Tsuga seed cones from the late Paleogene of southwestern China and their biogeographical and paleoenvironmental implications
Tsuga; seed cone; eocene; oligocene; climate change; Qinghai-Tibetan Plateau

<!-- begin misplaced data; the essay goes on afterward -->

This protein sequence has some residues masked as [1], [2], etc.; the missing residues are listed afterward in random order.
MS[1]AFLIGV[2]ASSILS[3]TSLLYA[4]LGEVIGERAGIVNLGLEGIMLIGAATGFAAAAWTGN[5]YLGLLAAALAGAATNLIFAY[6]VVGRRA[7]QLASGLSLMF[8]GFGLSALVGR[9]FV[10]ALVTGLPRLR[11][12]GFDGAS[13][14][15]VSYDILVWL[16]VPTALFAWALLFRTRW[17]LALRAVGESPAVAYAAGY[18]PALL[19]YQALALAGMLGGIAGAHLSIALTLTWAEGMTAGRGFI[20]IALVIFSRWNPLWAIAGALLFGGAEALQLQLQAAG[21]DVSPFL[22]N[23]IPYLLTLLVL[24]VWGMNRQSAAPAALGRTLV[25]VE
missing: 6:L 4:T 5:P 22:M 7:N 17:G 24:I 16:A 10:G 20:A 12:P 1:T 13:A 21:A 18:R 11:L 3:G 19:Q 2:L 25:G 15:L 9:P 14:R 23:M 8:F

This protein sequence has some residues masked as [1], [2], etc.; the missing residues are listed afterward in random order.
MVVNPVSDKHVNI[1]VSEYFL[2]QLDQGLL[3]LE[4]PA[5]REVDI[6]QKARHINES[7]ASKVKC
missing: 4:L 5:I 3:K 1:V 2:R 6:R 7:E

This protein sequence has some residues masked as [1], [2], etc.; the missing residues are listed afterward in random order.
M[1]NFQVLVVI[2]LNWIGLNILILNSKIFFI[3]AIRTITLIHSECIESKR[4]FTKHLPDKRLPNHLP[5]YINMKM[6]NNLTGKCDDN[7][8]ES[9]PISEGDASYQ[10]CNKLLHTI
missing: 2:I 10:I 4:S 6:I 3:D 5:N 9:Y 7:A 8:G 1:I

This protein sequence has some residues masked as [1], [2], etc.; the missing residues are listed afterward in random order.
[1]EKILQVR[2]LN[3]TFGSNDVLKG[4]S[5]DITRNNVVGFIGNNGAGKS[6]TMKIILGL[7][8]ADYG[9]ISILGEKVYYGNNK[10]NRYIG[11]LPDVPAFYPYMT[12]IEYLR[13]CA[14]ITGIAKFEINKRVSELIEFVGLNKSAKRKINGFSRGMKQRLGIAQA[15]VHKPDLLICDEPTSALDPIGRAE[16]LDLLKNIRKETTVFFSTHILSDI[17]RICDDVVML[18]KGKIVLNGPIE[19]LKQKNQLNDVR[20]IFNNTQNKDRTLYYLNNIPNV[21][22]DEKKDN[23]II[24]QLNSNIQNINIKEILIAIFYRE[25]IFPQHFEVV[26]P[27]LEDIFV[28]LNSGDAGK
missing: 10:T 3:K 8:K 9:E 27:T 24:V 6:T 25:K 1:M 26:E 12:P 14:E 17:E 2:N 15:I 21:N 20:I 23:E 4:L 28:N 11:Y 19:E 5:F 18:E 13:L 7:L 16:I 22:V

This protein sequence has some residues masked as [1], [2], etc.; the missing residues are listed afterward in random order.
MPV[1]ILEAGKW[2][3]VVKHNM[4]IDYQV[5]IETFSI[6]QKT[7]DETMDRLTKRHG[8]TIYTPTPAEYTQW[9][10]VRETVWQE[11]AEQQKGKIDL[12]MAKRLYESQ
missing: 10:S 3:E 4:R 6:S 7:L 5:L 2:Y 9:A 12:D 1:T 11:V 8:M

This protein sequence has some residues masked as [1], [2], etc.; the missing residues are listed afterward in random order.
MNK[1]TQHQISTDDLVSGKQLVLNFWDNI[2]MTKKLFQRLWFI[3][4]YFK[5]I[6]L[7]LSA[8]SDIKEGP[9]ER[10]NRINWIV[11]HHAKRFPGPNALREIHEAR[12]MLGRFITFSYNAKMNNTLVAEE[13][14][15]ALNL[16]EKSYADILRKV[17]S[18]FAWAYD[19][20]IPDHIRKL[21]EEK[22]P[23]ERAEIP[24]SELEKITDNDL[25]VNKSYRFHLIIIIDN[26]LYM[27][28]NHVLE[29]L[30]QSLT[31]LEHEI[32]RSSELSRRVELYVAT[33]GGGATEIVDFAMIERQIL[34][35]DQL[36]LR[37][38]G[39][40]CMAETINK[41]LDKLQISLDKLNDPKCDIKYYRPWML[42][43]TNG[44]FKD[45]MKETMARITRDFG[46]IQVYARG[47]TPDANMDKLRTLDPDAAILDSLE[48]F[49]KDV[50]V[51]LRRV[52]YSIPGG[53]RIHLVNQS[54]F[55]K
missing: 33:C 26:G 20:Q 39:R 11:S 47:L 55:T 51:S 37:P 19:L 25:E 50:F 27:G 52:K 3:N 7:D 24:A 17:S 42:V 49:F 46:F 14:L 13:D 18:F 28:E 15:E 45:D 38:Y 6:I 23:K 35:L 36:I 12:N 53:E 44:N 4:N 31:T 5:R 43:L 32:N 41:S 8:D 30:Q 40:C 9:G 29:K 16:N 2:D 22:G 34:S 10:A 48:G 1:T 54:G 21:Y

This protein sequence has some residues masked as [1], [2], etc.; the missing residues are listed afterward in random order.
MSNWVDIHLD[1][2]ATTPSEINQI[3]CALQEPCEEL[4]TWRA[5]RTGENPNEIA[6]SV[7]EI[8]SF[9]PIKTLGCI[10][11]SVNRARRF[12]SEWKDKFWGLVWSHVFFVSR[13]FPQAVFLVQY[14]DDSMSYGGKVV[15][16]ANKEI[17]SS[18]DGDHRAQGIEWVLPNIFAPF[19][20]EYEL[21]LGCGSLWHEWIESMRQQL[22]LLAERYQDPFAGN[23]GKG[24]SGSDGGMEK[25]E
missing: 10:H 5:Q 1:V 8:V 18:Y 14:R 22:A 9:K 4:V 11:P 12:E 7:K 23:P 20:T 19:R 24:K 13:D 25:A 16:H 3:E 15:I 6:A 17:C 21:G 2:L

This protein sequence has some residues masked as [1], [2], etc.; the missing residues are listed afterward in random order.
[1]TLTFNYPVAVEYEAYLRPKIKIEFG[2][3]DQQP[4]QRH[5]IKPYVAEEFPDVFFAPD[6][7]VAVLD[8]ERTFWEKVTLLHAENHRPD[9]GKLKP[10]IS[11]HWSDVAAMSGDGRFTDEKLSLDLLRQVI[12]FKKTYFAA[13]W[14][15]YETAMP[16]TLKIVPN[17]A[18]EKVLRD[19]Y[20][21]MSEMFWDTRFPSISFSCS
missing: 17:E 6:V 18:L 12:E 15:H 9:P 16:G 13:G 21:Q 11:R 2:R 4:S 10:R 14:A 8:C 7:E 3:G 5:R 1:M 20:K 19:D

Six Tsuga ovuliferous/seed cone impression fossils were discovered from the late Eocene (34.6 ± 0.8 Ma) Lawula Formation in Mangkang County, eastern Tibet and the early Oligocene (32 ± 1 Ma) lacustrine deposits in Lühe Basin, Nanhua County, Yunnan Province. These two fossil sites are both located in southwestern China, ∼800 km apart from each other. These fossils represent the oldest records of this genus in southwestern China, even earliest reliable macrofossil records of this genus in the world. These well-preserved seed cones provide sufficient materials for the establishment of Tsuga asiatica Wu et Zhou n. sp. to accommodate five specimens, leaving one to be assigned to T. cf. dumosa Eichler (cf. Wu et Zhou). Both qualitative and quantitative comparisons with other cone fossils and cones of all living species of the genus suggested that T. asiatica shares more similarities with one of the basal species of the genus T. heterophylla. The discovery of late Paleogene macrofossil records of Tsuga in southwestern China supports the previous hypothesis of the early disposal routes of this coniferous genus predicted by phylogenetic analysis. The elevation ranges and the climate requirements of living species that are closely related to our fossils suggest that the southeastern edge of the Qinghai-Tibetan Plateau should be much warmer, and wetter in late Paleogene than nowadays.